Once an LDP is taken, you immediately establish a long cash position, which carries the same risks as being long futures. In either case, you will lose money if the market goes lower.

To offset this risk you can simply turn around and immediately sell the crop. However, Mike Kvistad, vice president with Benson Quinn Commodities, in Minneapolis, suggests a few other strategies to take a little more out of the market than what's immediately available.

Sell the cash carry. "In this scenario, a farmer retains ownership of the grain, but writes a forward contract for delivery at some point in the future," points out Kvistad.

He says that delivering in the future, even at harvest time futures prices, can net significant extra profit. In 2000, the payoff at harvest for contracting into the future was a futures price gain of 10-40 more than the nearby Chicago Board of Trade soybean futures contract.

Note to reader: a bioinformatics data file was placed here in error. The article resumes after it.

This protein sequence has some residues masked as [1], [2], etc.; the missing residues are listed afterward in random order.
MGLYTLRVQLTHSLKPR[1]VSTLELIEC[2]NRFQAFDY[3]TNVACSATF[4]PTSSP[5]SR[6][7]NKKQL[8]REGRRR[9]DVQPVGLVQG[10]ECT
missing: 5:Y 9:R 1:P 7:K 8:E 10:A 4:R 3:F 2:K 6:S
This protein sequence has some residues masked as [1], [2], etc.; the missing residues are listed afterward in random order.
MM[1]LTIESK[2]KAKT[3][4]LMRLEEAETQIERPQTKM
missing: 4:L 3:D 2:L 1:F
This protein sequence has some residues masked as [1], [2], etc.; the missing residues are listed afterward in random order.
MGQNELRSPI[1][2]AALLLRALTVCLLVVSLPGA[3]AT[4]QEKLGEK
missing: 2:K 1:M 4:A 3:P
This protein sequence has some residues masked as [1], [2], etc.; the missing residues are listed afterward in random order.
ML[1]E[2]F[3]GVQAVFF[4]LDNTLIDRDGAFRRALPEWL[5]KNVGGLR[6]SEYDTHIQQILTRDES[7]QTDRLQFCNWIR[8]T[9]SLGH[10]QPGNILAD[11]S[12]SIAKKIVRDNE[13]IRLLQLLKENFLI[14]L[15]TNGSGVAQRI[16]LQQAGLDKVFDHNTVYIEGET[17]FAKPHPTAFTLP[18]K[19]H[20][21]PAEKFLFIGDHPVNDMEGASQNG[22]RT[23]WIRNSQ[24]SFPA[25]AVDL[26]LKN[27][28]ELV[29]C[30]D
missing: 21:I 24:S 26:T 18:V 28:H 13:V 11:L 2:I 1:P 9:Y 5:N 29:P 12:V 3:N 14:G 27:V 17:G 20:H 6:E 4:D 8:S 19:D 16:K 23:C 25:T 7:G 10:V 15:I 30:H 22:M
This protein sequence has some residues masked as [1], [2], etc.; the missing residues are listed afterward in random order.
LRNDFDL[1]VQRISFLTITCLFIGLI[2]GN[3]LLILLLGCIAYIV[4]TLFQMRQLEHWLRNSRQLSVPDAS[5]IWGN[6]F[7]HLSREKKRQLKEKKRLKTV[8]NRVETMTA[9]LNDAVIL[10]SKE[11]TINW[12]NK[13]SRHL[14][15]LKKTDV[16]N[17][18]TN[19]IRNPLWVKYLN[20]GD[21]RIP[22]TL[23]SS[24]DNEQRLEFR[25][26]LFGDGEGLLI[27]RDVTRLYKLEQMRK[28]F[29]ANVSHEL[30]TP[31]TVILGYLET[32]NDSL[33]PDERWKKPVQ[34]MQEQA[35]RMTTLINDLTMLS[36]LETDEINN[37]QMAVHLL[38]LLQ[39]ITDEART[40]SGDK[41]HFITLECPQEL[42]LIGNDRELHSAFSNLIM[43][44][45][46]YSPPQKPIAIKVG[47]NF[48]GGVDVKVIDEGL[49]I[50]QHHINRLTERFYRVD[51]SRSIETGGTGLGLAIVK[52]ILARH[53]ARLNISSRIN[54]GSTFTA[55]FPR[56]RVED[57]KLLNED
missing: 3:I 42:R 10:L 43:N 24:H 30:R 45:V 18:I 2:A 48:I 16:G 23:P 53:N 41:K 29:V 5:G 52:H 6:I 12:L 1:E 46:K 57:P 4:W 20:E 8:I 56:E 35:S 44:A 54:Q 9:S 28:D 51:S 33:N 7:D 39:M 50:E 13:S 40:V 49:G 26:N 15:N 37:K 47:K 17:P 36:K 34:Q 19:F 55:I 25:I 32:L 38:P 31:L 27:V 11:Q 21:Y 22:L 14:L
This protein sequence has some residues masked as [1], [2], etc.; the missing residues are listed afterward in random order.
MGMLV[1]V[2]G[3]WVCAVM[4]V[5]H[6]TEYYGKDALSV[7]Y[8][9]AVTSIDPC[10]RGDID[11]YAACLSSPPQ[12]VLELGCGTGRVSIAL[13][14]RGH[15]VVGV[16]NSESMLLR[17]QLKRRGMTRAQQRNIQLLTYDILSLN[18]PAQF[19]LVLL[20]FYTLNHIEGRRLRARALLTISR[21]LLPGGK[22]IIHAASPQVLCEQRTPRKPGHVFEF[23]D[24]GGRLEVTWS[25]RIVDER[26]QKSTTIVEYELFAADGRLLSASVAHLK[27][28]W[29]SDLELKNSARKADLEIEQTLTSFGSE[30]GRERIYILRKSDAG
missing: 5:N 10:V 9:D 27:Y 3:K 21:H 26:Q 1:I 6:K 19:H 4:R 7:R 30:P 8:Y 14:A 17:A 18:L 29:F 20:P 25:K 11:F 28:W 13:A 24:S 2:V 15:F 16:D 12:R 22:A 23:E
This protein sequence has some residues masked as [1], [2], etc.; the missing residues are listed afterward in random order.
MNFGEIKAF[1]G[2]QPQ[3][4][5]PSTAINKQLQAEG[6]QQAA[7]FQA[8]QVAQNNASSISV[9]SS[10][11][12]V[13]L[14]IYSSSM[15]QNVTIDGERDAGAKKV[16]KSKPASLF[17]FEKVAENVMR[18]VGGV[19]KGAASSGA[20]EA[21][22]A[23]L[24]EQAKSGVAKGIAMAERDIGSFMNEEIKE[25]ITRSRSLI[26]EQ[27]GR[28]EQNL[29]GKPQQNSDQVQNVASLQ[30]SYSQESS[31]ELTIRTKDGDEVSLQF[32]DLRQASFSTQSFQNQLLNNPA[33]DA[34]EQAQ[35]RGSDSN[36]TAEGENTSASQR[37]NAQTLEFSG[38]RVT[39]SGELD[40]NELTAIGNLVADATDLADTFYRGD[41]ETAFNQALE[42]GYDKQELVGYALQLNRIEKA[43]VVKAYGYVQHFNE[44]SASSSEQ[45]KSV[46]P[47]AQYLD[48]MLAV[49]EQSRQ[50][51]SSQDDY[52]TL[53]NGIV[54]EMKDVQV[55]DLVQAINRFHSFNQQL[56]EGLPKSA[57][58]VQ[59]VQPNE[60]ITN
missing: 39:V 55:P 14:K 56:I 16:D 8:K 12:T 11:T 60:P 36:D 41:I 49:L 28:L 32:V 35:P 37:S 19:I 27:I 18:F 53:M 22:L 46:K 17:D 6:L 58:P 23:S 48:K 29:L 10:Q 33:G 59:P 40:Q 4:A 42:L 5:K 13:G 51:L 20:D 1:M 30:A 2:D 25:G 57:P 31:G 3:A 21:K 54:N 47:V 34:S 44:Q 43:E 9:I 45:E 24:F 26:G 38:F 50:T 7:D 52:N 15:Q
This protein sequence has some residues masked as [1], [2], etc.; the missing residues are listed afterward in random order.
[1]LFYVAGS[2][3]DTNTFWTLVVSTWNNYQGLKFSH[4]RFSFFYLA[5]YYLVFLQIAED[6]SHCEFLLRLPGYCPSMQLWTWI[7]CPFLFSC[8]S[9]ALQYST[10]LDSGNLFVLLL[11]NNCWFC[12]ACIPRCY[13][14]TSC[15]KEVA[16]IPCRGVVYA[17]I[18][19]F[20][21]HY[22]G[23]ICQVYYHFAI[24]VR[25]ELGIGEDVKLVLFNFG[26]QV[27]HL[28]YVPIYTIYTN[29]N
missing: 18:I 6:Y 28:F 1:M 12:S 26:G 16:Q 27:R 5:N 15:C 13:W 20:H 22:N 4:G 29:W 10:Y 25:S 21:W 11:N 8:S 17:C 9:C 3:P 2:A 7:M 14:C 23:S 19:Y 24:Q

Sell futures. This strategy is attractive when the basis is especially weak at harvest. By selling futures, you protect yourself against a downward move in the futures while still retaining the opportunity to benefit from an improvement in the local basis.

Sell cash carry or futures and buy a deferred call. This strategy protects your price while it allows you to benefit should prices rally into the winter. If prices do increase, the call option tends to gain in value, providing extra income. If prices tank, your price is protected and you're only out the premium for the call option.